While southeastern Europe has been suffering constant sub-zero weather and disruptive snowfall, the latest winter storm is on its way through northern Europe.
This storm started to form in earnest as it crossed southern England during Thursday. With mild, moist air drawn in from the Atlantic and freezing Arctic air blowing down through northern England, the conditions were ideal for an atmospheric depression, a storm, to form and strengthen.
Snow started to fall over London, delaying operations at the international airport of Heathrow. Rain brought temporary surface flooding in southern England from Devon to Kent. But wind and increasing snow characterise the storm in its passage through northern continental Europe.
As the storm was developing, the island of Jersey, just off the French coast, recorded gusts of 115 kilometres an hour. Dieppe, on the north coast of France, reported 147km/h winds and northeastern France suffered a blizzard on Thursday night.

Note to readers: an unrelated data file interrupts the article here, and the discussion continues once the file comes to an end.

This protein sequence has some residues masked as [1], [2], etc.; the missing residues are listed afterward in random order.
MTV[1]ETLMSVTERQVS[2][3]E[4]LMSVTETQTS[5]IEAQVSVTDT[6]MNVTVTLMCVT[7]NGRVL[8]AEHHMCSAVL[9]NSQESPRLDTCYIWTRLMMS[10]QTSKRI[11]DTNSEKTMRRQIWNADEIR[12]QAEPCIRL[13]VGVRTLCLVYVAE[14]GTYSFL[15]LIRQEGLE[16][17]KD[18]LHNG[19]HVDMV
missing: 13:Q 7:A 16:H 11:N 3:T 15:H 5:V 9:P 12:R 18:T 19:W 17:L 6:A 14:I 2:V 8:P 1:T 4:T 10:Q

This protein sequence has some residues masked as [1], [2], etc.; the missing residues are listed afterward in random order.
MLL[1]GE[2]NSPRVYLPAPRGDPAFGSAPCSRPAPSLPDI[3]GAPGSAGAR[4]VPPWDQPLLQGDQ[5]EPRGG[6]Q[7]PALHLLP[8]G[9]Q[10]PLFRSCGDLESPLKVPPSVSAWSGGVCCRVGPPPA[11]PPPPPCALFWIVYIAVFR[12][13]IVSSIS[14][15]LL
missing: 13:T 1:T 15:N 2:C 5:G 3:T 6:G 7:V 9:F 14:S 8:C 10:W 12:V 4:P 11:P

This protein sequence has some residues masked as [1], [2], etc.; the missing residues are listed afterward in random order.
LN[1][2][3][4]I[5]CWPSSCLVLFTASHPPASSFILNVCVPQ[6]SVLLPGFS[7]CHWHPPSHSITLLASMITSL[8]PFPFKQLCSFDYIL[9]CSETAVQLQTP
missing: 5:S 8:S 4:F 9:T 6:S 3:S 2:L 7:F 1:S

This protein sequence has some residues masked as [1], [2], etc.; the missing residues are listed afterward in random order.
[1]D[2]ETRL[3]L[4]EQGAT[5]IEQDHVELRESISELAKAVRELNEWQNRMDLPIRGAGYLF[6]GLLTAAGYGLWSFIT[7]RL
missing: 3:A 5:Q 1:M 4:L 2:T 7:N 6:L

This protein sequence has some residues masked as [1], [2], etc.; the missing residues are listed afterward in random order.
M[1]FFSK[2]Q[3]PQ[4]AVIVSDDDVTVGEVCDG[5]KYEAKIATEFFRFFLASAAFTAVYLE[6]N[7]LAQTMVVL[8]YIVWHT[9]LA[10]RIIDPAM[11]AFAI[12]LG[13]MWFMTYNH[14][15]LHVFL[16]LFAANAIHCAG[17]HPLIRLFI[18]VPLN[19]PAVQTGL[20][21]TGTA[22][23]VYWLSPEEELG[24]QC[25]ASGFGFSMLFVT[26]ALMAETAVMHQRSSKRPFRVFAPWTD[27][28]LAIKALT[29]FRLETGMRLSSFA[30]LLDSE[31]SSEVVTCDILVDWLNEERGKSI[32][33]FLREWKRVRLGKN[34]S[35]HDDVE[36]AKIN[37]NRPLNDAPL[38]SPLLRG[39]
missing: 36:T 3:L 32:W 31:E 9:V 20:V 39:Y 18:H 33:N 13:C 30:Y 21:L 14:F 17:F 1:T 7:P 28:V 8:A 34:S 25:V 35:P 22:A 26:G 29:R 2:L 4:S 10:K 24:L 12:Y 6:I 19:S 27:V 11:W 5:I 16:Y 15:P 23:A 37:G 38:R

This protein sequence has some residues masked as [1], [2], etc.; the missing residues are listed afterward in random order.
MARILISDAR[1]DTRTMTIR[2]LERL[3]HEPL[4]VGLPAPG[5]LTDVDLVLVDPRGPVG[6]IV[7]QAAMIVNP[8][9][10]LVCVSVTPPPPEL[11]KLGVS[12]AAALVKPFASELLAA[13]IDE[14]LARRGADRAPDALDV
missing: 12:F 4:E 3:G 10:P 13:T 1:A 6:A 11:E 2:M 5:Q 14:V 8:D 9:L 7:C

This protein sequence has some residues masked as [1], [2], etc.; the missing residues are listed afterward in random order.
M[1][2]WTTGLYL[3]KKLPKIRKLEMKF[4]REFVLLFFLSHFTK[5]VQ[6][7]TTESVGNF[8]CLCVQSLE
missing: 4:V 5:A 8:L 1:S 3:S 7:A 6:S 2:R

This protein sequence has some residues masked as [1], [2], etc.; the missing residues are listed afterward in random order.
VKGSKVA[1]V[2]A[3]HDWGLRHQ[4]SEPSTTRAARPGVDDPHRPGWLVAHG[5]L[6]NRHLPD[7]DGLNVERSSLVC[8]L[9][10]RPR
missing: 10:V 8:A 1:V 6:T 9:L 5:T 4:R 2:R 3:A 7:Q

The Belgian port of Zeebrugge had gusts of 105km/h overnight, a buoy in the southern North Sea recorded 140km/h winds just before dawn on Friday. There are gale warnings throughout the North Sea and a storm surge of up to 1.5 metres is accompanying each high tide.
Evacuations have taken place from some coastal areas of southeast England, and flood warnings exist all along the Belgian, Dutch and north German coast.
The strongest winds around the storm centre during Friday morning were as far south as Bavaria. The spa town of Fichtelberg suffered repeated gusts of over 150km/h, with snow.
The heart of the storm tracks through northern Germany and Poland during Friday, ending up over the Baltic States in the early hours of Saturday, a much weaker beast. It will have left a trail of damage from coastal flooding, disrupting snow and violent wind
Source: Al Jazeera